Kuribayashi’s war of attrition seemed to be working according to plan. Marine units were held up and drained of manpower. Companies were commanded by captains, then lieutenants, then sergeants –there seemed to be no end in sight as the slaughter continued.

Japanese defenders retreated into increasingly rugged terrain. Their lairs were often immune from heavy bombardments attempting to ‘soften up’ an area before infantry advances. When the bombardment stopped and Marines advanced, the Japanese returned through their tunnel network into their pillboxes and machine gun emplacements to unleash withering fire on the attackers. Although still under constant fire, a group of 14 small unarmed aircraft used the airfield as a staging ground for round-the-clock artillery spotting, which proved invaluable.

 USMC Photographer Douglas Page Photo of Fighting in the Rugged Terrain


Heat and Rugged Terrain Made a Horrible Combination – by Douglas Page USMC


The three invading American divisions pushed north across the island. The 4th Division fought a battle of attrition against Hill 382, ‘The Amphitheater’, ‘Turkey Knob’ and an area aptly dubbed ‘The Meatgrinder.’ The 5th Marine Division attacked the Nishi Ridge, Hills 362A and362B and ‘The Gorge’, and the Third Division attacked across the unfinished third airfield and into an eerie killing ground that became known as ‘Cushman’s Pocket’.

A retired Marine officer remembers: “At one point we had 60,000 men occupying less than three-and-a-half square miles of broken terrain.” It produced a schizophrenic scenario. A command post a kilometer from Japanese lines, artillery still firing in the area near the landing beaches, and Seabees using heavy equipment to repair the airfields for the arrival of the B-29s. And all the while, the men in combat had to keep going – until they were killed or wounded. As James Bradley puts it: “Their daily routine – impossibly dull and impossibly terrifying – was turning them into human robots. Each day was the same: a morning artillery bombardment, then a crawling, slow advance over exposed terrain, then an afternoon bombardment, then another advance. At dusk the boys scuttled into shell holes or ravines for shelter. The next morning, it all started over again.”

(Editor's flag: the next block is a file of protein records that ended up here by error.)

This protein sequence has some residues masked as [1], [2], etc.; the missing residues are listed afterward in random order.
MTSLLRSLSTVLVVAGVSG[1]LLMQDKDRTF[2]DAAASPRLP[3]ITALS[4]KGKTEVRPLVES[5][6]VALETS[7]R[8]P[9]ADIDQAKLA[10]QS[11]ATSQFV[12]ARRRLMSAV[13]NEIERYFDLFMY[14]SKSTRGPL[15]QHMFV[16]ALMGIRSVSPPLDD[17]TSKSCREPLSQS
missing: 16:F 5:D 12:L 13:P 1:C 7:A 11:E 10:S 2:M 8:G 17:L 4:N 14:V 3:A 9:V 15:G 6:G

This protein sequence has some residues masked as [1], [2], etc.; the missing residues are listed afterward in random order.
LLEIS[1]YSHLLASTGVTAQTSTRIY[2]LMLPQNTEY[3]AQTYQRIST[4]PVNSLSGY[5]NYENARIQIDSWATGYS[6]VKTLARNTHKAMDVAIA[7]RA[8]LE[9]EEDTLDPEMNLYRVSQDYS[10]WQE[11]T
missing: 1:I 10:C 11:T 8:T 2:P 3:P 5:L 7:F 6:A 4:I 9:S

In the first nine days attacking north, the Marines advanced a total of 4000 yards – and suffered over 7000 casualties.  Medical attention for the Americans was as good as it got in the Pacific – with Marines taken to aid stations, hospitals, hospital ships, and the more seriously wounded on to Guam for  care from physicians like Lockhart resident Dr. Philip Wales. But the problem was getting the wounded out of the combat zone. The Japanese had no compunctions about killing corpsmen, stretcher bearers, or the wounded themselves. Twenty-three doctors and 827 corpsmen were wounded or lost their lives on the island.

By March 4th, thirteen days after the landing, the first crippled B-29 landed on the re-constructed Airfield Number 1 and a large portion of Kuribayashi’s defenses had been taken. But the cost was so staggering, and the need for replacements so desperate, that the next day, March 5th, a ‘stand down’ order was issued to give depleted front line units some time to catch their collective breaths – and receive badly needed reinforcements. Then the fighting continued. Finally, on March 11th, the Japanese forces were split in two, with Kuribayashi’s main force in the north backed against the sea at Kitano Point.